In 2016, Vitalik Buterin, founder of Ethereum, shared new modes for collaboration, advice for what we now know as DAOs.
It built heavily on the concept of Defenders’ Advantage, well-known in Game Theory and Cryptography,
While investigating ways to make Proof Of Stake coordination work on a technical level, he realised that Defenders’ Advantage also needed to be applied to the human side, to defend the off-chain coordination of the people taking care of the network.
Cryptography is truly special in the 21st century because cryptography is one of the very few fields where adversarial conflict continues to heavily favor the defender.
Castles are far easier to destroy than build, islands are defendable but can still be attacked, but an average person’s ECC keys are secure enough to resist even state-level actors.
Vitalik looked at the power we all have in our computers, to encrypt messages that nobody, not even governments, can decode. The reason is down to the math, basically because it’s hard for computers to calculate the factors of large prime numbers.
So the cryptography used by your blockchain wallet is makes it very light for your computer to encrypt something, but almost impossible for an attacker to decrypt, even if they had a building full of computers. This is an asymmetrical advantage to the defender of the message.
Cypherpunk philosophy is fundamentally about leveraging this precious asymmetry to create a world that better preserves the autonomy of the individual.
Cryptoeconomics is to some extent an extension of that, except this time protecting the safety and liveness of complex systems of coordination and collaboration, rather than simply the integrity and confidentiality of private messages.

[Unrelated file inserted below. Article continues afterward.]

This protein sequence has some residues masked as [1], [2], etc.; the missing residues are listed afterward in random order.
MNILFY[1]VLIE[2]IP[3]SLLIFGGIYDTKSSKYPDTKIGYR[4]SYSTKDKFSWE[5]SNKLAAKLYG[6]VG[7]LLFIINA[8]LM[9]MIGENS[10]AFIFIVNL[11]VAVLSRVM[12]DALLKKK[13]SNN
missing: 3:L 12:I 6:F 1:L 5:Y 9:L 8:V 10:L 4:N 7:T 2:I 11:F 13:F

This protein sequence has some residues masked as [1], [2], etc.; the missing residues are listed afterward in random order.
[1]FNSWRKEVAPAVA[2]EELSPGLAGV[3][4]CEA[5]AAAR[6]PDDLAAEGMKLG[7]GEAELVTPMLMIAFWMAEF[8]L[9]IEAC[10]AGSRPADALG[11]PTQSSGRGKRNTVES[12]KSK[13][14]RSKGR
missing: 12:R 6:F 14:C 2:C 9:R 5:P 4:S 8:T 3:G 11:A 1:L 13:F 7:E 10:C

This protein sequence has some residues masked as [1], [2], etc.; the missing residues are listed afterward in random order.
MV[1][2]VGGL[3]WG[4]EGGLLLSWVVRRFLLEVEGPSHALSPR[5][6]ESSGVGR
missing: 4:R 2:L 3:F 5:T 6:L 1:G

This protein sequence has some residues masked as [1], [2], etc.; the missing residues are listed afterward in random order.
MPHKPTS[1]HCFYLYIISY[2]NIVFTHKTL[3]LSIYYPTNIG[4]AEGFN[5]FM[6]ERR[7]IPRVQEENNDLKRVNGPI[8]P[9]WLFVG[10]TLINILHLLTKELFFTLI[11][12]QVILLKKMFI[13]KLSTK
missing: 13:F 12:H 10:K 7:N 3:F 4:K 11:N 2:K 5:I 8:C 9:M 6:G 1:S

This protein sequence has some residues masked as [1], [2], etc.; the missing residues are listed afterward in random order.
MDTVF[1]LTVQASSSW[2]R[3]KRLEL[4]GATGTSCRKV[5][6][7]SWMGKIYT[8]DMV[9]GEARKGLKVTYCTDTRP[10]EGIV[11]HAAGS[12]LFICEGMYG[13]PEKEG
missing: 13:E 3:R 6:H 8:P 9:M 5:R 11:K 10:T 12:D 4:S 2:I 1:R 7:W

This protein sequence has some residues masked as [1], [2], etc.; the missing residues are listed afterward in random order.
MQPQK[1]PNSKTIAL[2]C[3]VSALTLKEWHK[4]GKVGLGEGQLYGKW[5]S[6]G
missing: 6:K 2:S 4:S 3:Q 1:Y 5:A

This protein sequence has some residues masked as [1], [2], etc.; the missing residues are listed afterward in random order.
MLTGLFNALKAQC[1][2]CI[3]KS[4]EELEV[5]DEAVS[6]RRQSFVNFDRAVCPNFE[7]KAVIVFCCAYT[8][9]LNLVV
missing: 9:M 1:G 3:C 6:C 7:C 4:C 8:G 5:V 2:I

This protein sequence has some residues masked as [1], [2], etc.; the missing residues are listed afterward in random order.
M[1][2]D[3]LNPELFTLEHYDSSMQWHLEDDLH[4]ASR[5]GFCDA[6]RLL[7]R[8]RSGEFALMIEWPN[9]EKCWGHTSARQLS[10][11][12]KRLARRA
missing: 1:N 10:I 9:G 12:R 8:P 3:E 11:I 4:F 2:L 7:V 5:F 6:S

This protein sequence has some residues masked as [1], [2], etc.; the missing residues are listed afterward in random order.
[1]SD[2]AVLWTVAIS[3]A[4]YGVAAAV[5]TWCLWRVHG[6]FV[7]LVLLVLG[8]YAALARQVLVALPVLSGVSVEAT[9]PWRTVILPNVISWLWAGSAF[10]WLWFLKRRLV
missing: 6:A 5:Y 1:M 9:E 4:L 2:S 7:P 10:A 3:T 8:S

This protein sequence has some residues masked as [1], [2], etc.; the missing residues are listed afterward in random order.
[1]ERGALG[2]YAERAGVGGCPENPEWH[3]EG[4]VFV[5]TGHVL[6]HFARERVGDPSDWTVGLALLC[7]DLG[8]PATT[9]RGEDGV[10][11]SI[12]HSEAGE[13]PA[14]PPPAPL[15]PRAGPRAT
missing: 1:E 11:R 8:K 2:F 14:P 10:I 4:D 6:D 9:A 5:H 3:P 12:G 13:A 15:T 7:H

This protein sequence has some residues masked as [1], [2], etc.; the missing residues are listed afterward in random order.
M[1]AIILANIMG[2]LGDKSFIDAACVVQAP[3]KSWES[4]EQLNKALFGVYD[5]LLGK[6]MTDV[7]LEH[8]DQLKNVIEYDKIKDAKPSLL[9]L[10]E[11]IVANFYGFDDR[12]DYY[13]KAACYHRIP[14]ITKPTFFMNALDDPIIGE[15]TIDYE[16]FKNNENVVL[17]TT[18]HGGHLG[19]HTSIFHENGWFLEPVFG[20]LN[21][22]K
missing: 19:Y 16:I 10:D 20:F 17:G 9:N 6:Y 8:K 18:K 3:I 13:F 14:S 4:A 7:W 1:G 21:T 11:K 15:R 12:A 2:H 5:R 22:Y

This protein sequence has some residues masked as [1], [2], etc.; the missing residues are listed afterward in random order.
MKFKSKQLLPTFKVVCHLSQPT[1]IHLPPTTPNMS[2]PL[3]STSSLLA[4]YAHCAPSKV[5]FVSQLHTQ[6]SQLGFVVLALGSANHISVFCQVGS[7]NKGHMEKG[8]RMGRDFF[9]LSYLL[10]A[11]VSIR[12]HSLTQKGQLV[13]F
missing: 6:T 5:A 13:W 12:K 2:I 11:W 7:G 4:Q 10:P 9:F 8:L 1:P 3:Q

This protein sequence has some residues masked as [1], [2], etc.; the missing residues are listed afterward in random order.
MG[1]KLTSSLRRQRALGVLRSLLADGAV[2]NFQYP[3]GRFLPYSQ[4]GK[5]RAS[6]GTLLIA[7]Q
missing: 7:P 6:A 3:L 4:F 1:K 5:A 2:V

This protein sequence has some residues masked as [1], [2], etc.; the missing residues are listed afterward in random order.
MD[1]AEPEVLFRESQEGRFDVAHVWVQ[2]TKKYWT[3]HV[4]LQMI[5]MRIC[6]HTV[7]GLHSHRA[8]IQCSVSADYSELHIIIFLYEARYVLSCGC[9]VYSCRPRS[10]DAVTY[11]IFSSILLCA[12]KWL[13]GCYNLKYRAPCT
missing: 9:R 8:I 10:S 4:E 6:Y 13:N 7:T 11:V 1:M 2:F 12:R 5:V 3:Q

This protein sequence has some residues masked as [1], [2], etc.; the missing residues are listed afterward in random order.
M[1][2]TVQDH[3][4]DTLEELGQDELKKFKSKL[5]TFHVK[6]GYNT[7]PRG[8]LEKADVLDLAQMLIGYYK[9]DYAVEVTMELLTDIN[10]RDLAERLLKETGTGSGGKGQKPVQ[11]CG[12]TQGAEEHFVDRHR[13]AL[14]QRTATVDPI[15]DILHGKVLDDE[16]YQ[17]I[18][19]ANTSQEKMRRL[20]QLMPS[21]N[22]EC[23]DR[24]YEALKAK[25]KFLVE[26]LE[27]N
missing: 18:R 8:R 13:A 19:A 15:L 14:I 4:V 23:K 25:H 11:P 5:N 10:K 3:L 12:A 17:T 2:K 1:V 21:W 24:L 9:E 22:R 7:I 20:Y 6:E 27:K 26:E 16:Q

The big idea here is that Defenders’ Advantage can be designed into coordination systems, protecting a group’s direction and momentum, their workspaces and culture.
There’s a lot going on here, so we’ll start with understanding how Defenders’ Advantage works in various computer systems, then expand that to defending human coordination and collaboration.
The Internet itself formed from ARPANET, a military communication network that used decentralisation to create resilience against attack. If one router goes down, the messages just finds another path. So an attacker can’t just blow up a few routers, they have to invest in destroying a whole bunch of them to have any effect at all. The Defenders have a big advantage.
When websites like Facebook go down, that’s because they chose centralised infrastructure instead of decentralised.
With Internet servers, a common attack is called Denial Of Service. If you overload a server, it can’t respond anymore. Just hit it with enough useless noise, and it has no capacity to communicate with its real users.
It’s like a flashmob at a store. The staff are too overwhelmed by the flood of people to deal with the normal customers.
Sometimes, DAOs end up with centralisation in various places, and the noisier they get, the harder it is for people to communicate.
In this case, we have a choice. Do we favour the sender or the receiver? Do we make it easy for people to send messages at the cost of overwhelming receivers, or do we increase the cost or barriers to send, in order to protect the receivers?
When an environment is too noisy, it’s time to start favouring the receivers.
Modern Proof-Of-Stake blockchains design for Defenders Advantage as well. They must ensure the cost for bribing the miners is never worth it.